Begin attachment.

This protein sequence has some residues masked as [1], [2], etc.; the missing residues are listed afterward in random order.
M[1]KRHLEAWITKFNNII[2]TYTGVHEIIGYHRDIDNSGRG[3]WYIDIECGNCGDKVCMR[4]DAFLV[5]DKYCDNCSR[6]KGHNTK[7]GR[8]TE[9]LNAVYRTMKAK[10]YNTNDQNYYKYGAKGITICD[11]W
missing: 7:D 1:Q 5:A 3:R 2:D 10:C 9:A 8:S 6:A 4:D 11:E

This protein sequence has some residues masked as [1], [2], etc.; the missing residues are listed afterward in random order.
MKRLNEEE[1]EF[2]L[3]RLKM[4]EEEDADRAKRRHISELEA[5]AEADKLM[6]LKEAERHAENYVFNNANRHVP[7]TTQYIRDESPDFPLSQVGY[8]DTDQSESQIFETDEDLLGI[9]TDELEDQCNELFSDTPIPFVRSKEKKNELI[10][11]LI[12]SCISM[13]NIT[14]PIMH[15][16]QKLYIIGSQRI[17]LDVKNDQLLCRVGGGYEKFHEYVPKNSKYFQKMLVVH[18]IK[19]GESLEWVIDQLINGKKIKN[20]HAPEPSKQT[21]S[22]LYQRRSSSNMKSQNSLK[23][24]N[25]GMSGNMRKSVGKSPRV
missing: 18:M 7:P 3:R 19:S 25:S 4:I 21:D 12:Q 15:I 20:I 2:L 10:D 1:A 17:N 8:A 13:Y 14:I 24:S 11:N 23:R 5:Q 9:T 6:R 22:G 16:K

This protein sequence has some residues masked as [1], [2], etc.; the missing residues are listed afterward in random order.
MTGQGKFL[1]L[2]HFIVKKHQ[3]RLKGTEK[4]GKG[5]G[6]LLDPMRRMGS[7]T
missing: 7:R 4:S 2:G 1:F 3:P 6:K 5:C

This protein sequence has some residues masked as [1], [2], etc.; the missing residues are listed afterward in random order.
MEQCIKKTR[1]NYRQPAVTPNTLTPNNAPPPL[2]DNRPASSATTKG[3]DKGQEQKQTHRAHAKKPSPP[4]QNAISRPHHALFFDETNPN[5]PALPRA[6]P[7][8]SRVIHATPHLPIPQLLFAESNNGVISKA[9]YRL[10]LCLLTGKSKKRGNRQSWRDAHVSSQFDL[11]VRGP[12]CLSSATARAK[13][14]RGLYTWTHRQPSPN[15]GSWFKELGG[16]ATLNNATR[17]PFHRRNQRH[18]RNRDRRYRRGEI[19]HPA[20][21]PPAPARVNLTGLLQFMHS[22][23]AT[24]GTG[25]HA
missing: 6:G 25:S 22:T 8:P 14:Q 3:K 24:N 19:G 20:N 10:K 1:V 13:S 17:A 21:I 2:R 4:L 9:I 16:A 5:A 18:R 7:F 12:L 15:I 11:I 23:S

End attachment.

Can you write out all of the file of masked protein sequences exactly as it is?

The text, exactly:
This protein sequence has some residues masked as [1], [2], etc.; the missing residues are listed afterward in random order.
M[1]KRHLEAWITKFNNII[2]TYTGVHEIIGYHRDIDNSGRG[3]WYIDIECGNCGDKVCMR[4]DAFLV[5]DKYCDNCSR[6]KGHNTK[7]GR[8]TE[9]LNAVYRTMKAK[10]YNTNDQNYYKYGAKGITICD[11]W
missing: 7:D 1:Q 5:A 3:R 2:D 10:C 9:A 8:S 6:A 4:D 11:E

This protein sequence has some residues masked as [1], [2], etc.; the missing residues are listed afterward in random order.
MKRLNEEE[1]EF[2]L[3]RLKM[4]EEEDADRAKRRHISELEA[5]AEADKLM[6]LKEAERHAENYVFNNANRHVP[7]TTQYIRDESPDFPLSQVGY[8]DTDQSESQIFETDEDLLGI[9]TDELEDQCNELFSDTPIPFVRSKEKKNELI[10][11]LI[12]SCISM[13]NIT[14]PIMH[15][16]QKLYIIGSQRI[17]LDVKNDQLLCRVGGGYEKFHEYVPKNSKYFQKMLVVH[18]IK[19]GESLEWVIDQLINGKKIKN[20]HAPEPSKQT[21]S[22]LYQRRSSSNMKSQNSLK[23][24]N[25]GMSGNMRKSVGKSPRV
missing: 18:M 7:P 3:R 19:S 25:S 4:I 21:D 12:Q 15:I 20:I 2:L 10:D 1:A 17:N 8:A 13:Y 14:I 24:S 11:N 23:R 5:Q 9:T 6:R 22:G 16:K

This protein sequence has some residues masked as [1], [2], etc.; the missing residues are listed afterward in random order.
MTGQGKFL[1]L[2]HFIVKKHQ[3]RLKGTEK[4]GKG[5]G[6]LLDPMRRMGS[7]T
missing: 7:R 4:S 2:G 1:F 3:P 6:K 5:C

This protein sequence has some residues masked as [1], [2], etc.; the missing residues are listed afterward in random order.
MEQCIKKTR[1]NYRQPAVTPNTLTPNNAPPPL[2]DNRPASSATTKG[3]DKGQEQKQTHRAHAKKPSPP[4]QNAISRPHHALFFDETNPN[5]PALPRA[6]P[7][8]SRVIHATPHLPIPQLLFAESNNGVISKA[9]YRL[10]LCLLTGKSKKRGNRQSWRDAHVSSQFDL[11]VRGP[12]CLSSATARAK[13][14]RGLYTWTHRQPSPN[15]GSWFKELGG[16]ATLNNATR[17]PFHRRNQRH[18]RNRDRRYRRGEI[19]HPA[20][21]PPAPARVNLTGLLQFMHS[22][23]AT[24]GTG[25]HA
missing: 6:G 25:S 22:T 8:P 14:Q 3:K 24:N 19:G 20:N 10:K 1:V 13:S 17:A 21:I 2:R 4:L 9:I 16:A 5:A 18:R 7:F 12:L 15:I 11:I 23:S